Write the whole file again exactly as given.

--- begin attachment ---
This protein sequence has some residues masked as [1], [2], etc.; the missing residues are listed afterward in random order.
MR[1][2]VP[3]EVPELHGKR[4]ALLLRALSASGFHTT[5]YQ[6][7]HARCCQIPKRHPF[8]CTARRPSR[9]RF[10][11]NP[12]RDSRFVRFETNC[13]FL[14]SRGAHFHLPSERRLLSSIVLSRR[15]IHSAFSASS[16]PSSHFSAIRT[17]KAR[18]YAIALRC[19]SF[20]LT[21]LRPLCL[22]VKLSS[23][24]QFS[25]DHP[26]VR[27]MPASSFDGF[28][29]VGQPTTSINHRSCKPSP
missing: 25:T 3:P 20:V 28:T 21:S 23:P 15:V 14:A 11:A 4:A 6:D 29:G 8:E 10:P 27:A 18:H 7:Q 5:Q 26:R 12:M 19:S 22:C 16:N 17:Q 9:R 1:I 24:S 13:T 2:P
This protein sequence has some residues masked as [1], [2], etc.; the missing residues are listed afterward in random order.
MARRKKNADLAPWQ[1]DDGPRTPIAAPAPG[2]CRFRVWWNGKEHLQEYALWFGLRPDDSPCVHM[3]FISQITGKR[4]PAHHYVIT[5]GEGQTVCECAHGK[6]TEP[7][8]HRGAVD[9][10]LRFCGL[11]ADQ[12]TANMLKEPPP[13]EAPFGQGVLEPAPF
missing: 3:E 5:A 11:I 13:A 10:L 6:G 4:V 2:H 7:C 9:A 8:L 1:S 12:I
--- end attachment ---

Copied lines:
This protein sequence has some residues masked as [1], [2], etc.; the missing residues are listed afterward in random order.
MR[1][2]VP[3]EVPELHGKR[4]ALLLRALSASGFHTT[5]YQ[6][7]HARCCQIPKRHPF[8]CTARRPSR[9]RF[10][11]NP[12]RDSRFVRFETNC[13]FL[14]SRGAHFHLPSERRLLSSIVLSRR[15]IHSAFSASS[16]PSSHFSAIRT[17]KAR[18]YAIALRC[19]SF[20]LT[21]LRPLCL[22]VKLSS[23][24]QFS[25]DHP[26]VR[27]MPASSFDGF[28][29]VGQPTTSINHRSCKPSP
missing: 25:T 3:P 20:V 28:T 21:S 23:P 15:V 14:A 11:A 4:A 6:D 29:G 8:E 10:P 27:A 18:H 7:Q 5:Q 26:R 12:M 19:S 22:C 16:N 17:Q 9:R 1:I 24:S 13:T 2:P
This protein sequence has some residues masked as [1], [2], etc.; the missing residues are listed afterward in random order.
MARRKKNADLAPWQ[1]DDGPRTPIAAPAPG[2]CRFRVWWNGKEHLQEYALWFGLRPDDSPCVHM[3]FISQITGKR[4]PAHHYVIT[5]GEGQTVCECAHGK[6]TEP[7][8]HRGAVD[9][10]LRFCGL[11]ADQ[12]TANMLKEPPP[13]EAPFGQGVLEPAPF
missing: 3:E 5:A 11:I 13:A 10:L 6:G 4:V 2:H 7:C 9:A 8:L 1:S 12:I